Most people in the field know about social justice leading family foundation funders including Nathan Cummings, Surdna, Libra, Arca, Mary Reynolds Babcock, Hill-Snowdon, Overbrook, Jessie Smith Noyes and McKnight foundations plus Unbound Philanthropy, Evelyn and Walter Haas, Jr. Fund, Melville Charitable Trust, Moriah Fund and others.

In recent years, there’s an important new entity on the scene that’s quietly making a huge difference. You’ve probably never heard of them if you don’t live in Washington, California or Arizona. It’s the Satterberg Foundation.

The Satterberg Foundation was created and named by the founder, Virginia Satterberg Pigott Helsell. Virginia and her husband, Bill Helsell, spent the 1960s, ‘70s, and ‘80s bringing together the children of their blended family and committed to ensure that connection far into the future.

Our mission of promoting a just society and a sustainable environment is critical,” said Sean Boyd, a board member. “A society that builds trust in the public and private institutions that protect people’s rights, health and their environment by treating everyone fairly and with respect creates a neighborhood, community and a world that we all want to live in. When this mission statement was adopted it was with incredible and sadly necessary foresight that the founding board members saw the role the [the foundation] could play in helping alleviate some of the inequities of the world.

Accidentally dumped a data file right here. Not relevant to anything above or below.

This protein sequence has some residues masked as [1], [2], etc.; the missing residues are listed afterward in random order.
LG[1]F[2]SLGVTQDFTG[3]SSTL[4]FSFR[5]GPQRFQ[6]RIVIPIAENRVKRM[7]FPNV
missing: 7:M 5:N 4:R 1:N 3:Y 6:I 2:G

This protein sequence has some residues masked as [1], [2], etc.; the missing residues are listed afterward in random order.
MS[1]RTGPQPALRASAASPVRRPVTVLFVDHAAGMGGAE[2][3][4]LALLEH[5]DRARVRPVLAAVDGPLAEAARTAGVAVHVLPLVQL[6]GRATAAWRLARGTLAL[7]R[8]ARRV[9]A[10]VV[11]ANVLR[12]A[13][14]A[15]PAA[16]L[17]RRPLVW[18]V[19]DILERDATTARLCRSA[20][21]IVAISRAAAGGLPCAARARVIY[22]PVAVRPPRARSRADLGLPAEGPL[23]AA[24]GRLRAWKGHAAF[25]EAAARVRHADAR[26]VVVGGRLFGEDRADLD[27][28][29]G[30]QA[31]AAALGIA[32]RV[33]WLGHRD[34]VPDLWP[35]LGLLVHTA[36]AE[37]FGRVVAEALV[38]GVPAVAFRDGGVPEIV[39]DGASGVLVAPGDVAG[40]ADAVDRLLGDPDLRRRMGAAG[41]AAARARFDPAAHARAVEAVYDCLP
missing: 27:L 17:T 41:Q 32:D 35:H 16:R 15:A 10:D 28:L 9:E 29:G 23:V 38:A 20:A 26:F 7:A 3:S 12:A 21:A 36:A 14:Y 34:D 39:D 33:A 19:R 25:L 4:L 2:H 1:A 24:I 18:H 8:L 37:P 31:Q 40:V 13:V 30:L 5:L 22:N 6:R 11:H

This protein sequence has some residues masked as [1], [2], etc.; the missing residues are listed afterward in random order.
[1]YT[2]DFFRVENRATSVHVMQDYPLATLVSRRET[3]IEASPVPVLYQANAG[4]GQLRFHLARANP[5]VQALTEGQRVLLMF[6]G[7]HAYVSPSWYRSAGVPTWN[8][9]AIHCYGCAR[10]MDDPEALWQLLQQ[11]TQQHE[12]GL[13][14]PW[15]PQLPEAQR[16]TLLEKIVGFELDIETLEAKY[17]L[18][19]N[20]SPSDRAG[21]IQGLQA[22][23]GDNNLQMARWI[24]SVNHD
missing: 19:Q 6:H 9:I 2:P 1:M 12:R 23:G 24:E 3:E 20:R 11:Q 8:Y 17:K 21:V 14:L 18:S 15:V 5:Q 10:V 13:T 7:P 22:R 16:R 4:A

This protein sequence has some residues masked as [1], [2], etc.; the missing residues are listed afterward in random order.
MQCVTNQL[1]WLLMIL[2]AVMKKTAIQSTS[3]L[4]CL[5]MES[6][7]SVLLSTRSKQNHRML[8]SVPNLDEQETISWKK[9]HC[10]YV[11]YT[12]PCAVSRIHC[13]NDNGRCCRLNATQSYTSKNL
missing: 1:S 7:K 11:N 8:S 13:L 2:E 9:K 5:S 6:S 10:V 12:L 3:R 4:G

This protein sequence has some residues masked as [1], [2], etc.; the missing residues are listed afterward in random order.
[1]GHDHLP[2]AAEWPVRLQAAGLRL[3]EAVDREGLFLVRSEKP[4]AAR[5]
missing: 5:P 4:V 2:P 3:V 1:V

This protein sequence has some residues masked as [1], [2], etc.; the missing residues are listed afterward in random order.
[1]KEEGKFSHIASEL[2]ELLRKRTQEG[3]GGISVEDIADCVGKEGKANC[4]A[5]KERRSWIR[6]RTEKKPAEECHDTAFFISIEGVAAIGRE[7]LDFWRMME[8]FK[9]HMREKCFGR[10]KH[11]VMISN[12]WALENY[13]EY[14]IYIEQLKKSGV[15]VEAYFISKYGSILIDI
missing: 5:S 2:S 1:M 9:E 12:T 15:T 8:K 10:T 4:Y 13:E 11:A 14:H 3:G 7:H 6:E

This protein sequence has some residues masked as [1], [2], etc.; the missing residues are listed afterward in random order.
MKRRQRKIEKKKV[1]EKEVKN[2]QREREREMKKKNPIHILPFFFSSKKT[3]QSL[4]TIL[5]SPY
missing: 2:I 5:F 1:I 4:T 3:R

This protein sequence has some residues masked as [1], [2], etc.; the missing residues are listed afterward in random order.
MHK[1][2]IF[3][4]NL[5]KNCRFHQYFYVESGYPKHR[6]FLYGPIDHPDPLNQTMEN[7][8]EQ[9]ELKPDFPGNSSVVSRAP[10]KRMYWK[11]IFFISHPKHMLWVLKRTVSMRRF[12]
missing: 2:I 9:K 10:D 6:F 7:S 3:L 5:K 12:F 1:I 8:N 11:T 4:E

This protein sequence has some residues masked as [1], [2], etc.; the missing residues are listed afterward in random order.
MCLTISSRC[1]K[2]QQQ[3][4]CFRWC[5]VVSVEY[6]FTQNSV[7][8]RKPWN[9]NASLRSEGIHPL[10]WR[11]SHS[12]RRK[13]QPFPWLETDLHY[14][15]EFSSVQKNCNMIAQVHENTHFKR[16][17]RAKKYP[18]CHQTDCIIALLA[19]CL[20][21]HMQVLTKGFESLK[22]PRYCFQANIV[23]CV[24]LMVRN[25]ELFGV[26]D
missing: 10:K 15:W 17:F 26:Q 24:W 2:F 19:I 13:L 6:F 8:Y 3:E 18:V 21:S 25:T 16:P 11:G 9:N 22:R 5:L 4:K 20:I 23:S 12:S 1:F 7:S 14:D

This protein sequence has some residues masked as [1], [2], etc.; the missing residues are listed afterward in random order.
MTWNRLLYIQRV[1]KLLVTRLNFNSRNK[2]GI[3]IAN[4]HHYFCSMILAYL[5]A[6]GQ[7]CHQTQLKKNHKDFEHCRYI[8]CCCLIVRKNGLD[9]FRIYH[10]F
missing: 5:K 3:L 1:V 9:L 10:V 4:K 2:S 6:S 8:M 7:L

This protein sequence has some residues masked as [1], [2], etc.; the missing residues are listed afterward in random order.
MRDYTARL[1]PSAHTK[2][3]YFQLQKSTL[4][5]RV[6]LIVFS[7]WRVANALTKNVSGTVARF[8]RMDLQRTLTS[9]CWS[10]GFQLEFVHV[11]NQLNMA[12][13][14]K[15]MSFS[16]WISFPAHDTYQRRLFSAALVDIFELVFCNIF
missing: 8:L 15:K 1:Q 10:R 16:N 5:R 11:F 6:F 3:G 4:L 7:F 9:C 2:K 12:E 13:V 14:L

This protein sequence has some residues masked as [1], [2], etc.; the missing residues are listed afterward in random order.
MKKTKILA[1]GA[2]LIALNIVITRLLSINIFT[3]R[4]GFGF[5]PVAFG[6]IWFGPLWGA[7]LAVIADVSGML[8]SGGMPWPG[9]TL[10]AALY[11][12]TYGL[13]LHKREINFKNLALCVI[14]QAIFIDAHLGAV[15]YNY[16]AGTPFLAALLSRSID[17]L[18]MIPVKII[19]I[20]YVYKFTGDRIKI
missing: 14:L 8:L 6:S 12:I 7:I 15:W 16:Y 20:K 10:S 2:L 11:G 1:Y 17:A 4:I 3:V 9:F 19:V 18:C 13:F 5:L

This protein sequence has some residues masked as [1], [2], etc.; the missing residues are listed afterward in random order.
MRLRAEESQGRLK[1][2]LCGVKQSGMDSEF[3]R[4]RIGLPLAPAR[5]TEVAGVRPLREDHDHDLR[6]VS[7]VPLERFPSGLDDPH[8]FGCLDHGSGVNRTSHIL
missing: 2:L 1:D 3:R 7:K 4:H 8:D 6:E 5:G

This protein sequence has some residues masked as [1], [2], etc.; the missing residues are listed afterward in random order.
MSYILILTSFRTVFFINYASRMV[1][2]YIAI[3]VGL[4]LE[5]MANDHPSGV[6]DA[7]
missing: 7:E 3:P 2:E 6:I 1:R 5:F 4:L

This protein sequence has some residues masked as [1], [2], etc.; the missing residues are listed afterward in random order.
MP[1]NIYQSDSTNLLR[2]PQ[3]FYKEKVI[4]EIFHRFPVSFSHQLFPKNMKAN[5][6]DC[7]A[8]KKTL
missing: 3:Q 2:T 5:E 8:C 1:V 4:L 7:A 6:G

What I find most impressive about the foundation is that in just the past few years the foundation has funded 183 organizations in Washington and California with multi-year general operating support grants.

Another thing I find impressive about the Satterberg Foundation is that they have committed themselves to a 10% payout — double the legal requirement.

In addition to their core support grants and their high payout, the foundation’s board has other interesting and impactful ideas to advance equity.

Read about the full article about the Satterburg Foundation by Aaron Dorfman at the National Committee For Responsive Philanthropy.